Parklife @ Centennial Park, Sydney (27/11/04)
Tue 30th Nov, 2004 Event Reviewsin
Parklife – sunshine, mates, beer and beats. That’s it, review done; don’t need to tell you any more. But I will.
Juxtaposed next to the behemoth Aussie Stadium and Sydney Cricket Ground, where on any other given weekend Australia’s sporting gladiators do battle, is the quaint but uninviting Kippax Lake which is within the Moore park segment of Centennial Parklands
Next to that lake the Fuzzy crew created environs for the 6th staging of the Parklife event. This was my first outing to a Fuzzy event at this location, so on arrival it was necessary to join the tour bus, absorb the grassy space (thankfully plenty of it) and locate all the necessary stops for the day. These stops being the bar/loos (for obvious reasons), the tented breaks stage (for broken tasting beats), the outdoor house stage (for four to the floor tasting beats) and the lake (for times of respite when the feet and head needed to not taste any beats).
All of these Parklife elements were located within 5 minutes so we simply locked our self into a continuous hop on – hop off rotation through these stops, kind of like the circle line on the London underground, only much more pleasing environs.
The journey was eventful to say the least. Signs at the entrance noted that one of the draw cards Barry Ashworth was not going to be on the bill as he was waylaid in another country. Later in the evening we were very pleased to learn that Fuzzy secured the services of Mylo to drop his pressure on us as a replacement. More on him when we reach that stop.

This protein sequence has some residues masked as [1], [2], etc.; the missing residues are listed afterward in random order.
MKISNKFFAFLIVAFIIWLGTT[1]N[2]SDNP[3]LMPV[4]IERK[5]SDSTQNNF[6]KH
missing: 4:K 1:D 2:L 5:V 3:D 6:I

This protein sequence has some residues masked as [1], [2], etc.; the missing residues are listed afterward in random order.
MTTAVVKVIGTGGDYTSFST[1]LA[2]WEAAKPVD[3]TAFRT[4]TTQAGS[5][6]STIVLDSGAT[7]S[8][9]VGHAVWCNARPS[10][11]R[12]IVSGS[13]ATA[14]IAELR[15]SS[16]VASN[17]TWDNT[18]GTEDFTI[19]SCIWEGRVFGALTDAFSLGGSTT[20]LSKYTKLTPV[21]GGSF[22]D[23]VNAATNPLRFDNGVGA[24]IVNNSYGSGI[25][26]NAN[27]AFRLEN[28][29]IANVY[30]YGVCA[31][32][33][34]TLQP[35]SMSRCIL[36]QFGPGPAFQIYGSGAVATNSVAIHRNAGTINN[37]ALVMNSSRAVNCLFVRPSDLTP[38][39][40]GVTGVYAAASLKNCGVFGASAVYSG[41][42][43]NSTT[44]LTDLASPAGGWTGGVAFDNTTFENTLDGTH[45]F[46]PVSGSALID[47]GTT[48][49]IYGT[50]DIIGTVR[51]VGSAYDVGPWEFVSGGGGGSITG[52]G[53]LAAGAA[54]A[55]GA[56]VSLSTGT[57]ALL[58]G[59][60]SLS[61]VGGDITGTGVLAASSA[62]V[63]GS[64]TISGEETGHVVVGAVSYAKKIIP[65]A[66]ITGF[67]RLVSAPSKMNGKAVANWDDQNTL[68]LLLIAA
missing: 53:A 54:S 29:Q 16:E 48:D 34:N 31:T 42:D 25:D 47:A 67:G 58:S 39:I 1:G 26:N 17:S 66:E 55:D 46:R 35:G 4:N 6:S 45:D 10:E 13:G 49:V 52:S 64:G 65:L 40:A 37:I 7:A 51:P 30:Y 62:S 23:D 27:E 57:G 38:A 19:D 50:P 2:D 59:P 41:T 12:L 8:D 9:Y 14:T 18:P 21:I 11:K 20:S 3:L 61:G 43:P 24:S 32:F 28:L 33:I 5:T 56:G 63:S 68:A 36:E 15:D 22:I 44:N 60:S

Funktrust were the early breaks tent DJs as we settled in, warming a crowd up that was already quite warm enough due to the fact that the atmospheric heat was peaking outside of the tent. After them came a man I had been looking forward to listening to named Mr. Scruff. I had heard great things about him and respect any producer/DJ on Ninja Tune records. He had three hours to play with and did not disappoint.
The biggest quandary here was the fact that Mark Farina was playing his boombty boomp house on the outdoor stage at the same time. It was extremely hot out there though so the shaded tent of Scruff superseded and became our suited action stop for what would be a momentous 3 hour selection of beats.
Scruff began with some tasty dub infused beats and steadily built from that a masterful construction of funk that included the dropping of The Cure’s ‘Love Cats’ and his own ‘Spandex Man’ as highlights. He has a very distinct style. There were moments when due to the distinct swinging jazzy beats he was playing I would look up and expect to see Austin Powers behind the decks, flashing his horrible teeth, playing the theme tune to Austin Powers 4 – ‘The shagadelic DJ-spy who funked me’.
Visuals for Scruff were blatantly advertising his merchandise, but hell when you create produce as tasty as his you know the people will be keen to make purchases. Scruff also displayed his partiality for quirkiness with these visuals. Amongst the references to his releases was the cartoon bubble order for us to ‘Drink Tea!’. I do drink tea Scruff and thanks for the warm infusions.